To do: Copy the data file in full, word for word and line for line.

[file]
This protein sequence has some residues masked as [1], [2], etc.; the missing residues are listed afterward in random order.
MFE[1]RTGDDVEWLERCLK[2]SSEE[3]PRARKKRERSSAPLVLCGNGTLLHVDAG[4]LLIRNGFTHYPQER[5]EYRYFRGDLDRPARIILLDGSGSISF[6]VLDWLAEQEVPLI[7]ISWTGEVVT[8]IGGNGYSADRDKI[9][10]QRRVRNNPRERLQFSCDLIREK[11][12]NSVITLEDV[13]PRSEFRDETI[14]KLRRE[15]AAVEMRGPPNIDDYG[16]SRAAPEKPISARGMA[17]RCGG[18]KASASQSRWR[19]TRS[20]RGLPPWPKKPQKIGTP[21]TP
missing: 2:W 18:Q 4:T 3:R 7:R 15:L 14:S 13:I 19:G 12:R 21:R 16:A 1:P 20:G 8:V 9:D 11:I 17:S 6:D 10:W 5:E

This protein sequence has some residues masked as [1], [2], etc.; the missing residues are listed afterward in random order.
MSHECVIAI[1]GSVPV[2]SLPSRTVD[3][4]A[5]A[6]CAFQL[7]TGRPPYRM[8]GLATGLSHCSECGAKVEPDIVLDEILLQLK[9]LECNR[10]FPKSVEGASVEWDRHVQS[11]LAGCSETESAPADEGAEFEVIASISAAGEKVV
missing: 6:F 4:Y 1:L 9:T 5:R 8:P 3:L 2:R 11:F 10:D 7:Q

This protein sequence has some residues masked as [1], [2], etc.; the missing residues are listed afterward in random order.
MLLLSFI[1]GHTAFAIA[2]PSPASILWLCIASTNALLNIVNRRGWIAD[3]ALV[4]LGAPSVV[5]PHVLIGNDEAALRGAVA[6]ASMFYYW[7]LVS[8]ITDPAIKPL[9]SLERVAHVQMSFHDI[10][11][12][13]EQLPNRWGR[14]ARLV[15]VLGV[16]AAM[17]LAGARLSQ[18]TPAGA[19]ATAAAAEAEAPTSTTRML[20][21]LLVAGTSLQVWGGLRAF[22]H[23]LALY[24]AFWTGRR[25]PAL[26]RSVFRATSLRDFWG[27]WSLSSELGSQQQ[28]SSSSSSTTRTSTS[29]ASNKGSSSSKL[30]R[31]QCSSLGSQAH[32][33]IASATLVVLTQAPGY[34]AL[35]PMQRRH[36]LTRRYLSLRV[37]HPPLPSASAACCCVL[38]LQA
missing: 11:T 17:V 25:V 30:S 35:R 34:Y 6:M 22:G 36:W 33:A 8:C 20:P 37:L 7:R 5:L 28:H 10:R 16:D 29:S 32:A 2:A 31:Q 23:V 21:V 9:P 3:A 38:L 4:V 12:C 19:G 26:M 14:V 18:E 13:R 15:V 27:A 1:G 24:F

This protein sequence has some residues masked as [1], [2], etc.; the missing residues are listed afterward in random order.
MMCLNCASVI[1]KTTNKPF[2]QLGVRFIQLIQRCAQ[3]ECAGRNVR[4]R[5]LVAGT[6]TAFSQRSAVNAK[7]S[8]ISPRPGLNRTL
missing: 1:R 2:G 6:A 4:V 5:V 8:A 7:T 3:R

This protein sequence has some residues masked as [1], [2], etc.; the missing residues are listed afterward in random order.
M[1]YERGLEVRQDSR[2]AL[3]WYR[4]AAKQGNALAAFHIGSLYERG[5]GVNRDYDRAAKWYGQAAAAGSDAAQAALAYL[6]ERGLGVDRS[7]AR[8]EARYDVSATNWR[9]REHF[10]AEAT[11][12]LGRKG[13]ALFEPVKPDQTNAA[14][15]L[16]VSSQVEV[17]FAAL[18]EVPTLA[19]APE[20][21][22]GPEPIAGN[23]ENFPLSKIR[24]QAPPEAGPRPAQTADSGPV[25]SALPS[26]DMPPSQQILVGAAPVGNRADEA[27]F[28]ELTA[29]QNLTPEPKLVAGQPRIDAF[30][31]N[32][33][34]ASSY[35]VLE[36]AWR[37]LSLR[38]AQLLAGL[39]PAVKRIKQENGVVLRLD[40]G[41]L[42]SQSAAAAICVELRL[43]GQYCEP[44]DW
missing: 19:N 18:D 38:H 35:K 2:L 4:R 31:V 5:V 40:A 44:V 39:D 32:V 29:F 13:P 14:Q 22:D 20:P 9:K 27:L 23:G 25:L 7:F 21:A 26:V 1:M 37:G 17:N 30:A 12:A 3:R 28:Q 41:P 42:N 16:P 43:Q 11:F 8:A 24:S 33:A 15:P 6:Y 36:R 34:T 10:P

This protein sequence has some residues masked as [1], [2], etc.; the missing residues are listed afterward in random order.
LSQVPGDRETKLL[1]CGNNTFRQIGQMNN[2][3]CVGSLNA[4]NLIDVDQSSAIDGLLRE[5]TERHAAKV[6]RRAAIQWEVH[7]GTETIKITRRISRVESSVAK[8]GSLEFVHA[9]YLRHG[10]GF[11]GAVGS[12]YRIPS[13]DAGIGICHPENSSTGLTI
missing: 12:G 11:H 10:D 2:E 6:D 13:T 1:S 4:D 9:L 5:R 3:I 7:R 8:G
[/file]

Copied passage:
This protein sequence has some residues masked as [1], [2], etc.; the missing residues are listed afterward in random order.
MFE[1]RTGDDVEWLERCLK[2]SSEE[3]PRARKKRERSSAPLVLCGNGTLLHVDAG[4]LLIRNGFTHYPQER[5]EYRYFRGDLDRPARIILLDGSGSISF[6]VLDWLAEQEVPLI[7]ISWTGEVVT[8]IGGNGYSADRDKI[9][10]QRRVRNNPRERLQFSCDLIREK[11][12]NSVITLEDV[13]PRSEFRDETI[14]KLRRE[15]AAVEMRGPPNIDDYG[16]SRAAPEKPISARGMA[17]RCGG[18]KASASQSRWR[19]TRS[20]RGLPPWPKKPQKIGTP[21]TP
missing: 2:W 18:Q 4:T 3:R 7:R 15:L 14:S 13:I 19:G 12:R 21:R 16:A 1:P 20:G 8:V 9:D 11:I 17:S 6:D 10:W 5:E

This protein sequence has some residues masked as [1], [2], etc.; the missing residues are listed afterward in random order.
MSHECVIAI[1]GSVPV[2]SLPSRTVD[3][4]A[5]A[6]CAFQL[7]TGRPPYRM[8]GLATGLSHCSECGAKVEPDIVLDEILLQLK[9]LECNR[10]FPKSVEGASVEWDRHVQS[11]LAGCSETESAPADEGAEFEVIASISAAGEKVV
missing: 6:F 4:Y 1:L 9:T 5:R 8:P 3:L 2:R 11:F 10:D 7:Q

This protein sequence has some residues masked as [1], [2], etc.; the missing residues are listed afterward in random order.
MLLLSFI[1]GHTAFAIA[2]PSPASILWLCIASTNALLNIVNRRGWIAD[3]ALV[4]LGAPSVV[5]PHVLIGNDEAALRGAVA[6]ASMFYYW[7]LVS[8]ITDPAIKPL[9]SLERVAHVQMSFHDI[10][11][12][13]EQLPNRWGR[14]ARLV[15]VLGV[16]AAM[17]LAGARLSQ[18]TPAGA[19]ATAAAAEAEAPTSTTRML[20][21]LLVAGTSLQVWGGLRAF[22]H[23]LALY[24]AFWTGRR[25]PAL[26]RSVFRATSLRDFWG[27]WSLSSELGSQQQ[28]SSSSSSTTRTSTS[29]ASNKGSSSSKL[30]R[31]QCSSLGSQAH[32][33]IASATLVVLTQAPGY[34]AL[35]PMQRRH[36]LTRRYLSLRV[37]HPPLPSASAACCCVL[38]LQA
missing: 11:T 17:V 25:V 30:S 35:R 34:Y 6:M 22:G 36:W 33:A 8:C 20:P 37:L 7:R 5:L 28:H 10:R 16:D 29:S 32:A 2:A 31:Q 23:V 21:V 9:P 3:A 38:L 4:V 12:C 19:G 26:M 14:V 18:E 13:R 15:V 27:A 1:G 24:F

This protein sequence has some residues masked as [1], [2], etc.; the missing residues are listed afterward in random order.
MMCLNCASVI[1]KTTNKPF[2]QLGVRFIQLIQRCAQ[3]ECAGRNVR[4]R[5]LVAGT[6]TAFSQRSAVNAK[7]S[8]ISPRPGLNRTL
missing: 1:R 2:G 6:A 4:V 5:V 8:A 7:T 3:R

This protein sequence has some residues masked as [1], [2], etc.; the missing residues are listed afterward in random order.
M[1]YERGLEVRQDSR[2]AL[3]WYR[4]AAKQGNALAAFHIGSLYERG[5]GVNRDYDRAAKWYGQAAAAGSDAAQAALAYL[6]ERGLGVDRS[7]AR[8]EARYDVSATNWR[9]REHF[10]AEAT[11][12]LGRKG[13]ALFEPVKPDQTNAA[14][15]L[16]VSSQVEV[17]FAAL[18]EVPTLA[19]APE[20][21][22]GPEPIAGN[23]ENFPLSKIR[24]QAPPEAGPRPAQTADSGPV[25]SALPS[26]DMPPSQQILVGAAPVGNRADEA[27]F[28]ELTA[29]QNLTPEPKLVAGQPRIDAF[30][31]N[32][33][34]ASSY[35]VLE[36]AWR[37]LSLR[38]AQLLAGL[39]PAVKRIKQENGVVLRLD[40]G[41]L[42]SQSAAAAICVELRL[43]GQYCEP[44]DW
missing: 19:N 18:D 38:H 35:K 2:L 4:R 31:V 5:V 40:A 44:V 39:D 32:V 29:F 13:P 14:Q 22:D 20:P 9:K 27:L 23:G 25:L 7:F 21:A 26:V 1:M 37:G 17:N 30:A 12:A 3:R 28:Q 41:P 42:N 16:P 43:Q 11:F 8:A 24:S 33:A 15:P 6:Y 36:R 34:T 10:P

This protein sequence has some residues masked as [1], [2], etc.; the missing residues are listed afterward in random order.
LSQVPGDRETKLL[1]CGNNTFRQIGQMNN[2][3]CVGSLNA[4]NLIDVDQSSAIDGLLRE[5]TERHAAKV[6]RRAAIQWEVH[7]GTETIKITRRISRVESSVAK[8]GSLEFVHA[9]YLRHG[10]GF[11]GAVGS[12]YRIPS[13]DAGIGICHPENSSTGLTI
missing: 12:G 11:H 10:D 2:E 6:D 13:T 1:S 4:D 9:L 5:R 3:I 7:R 8:G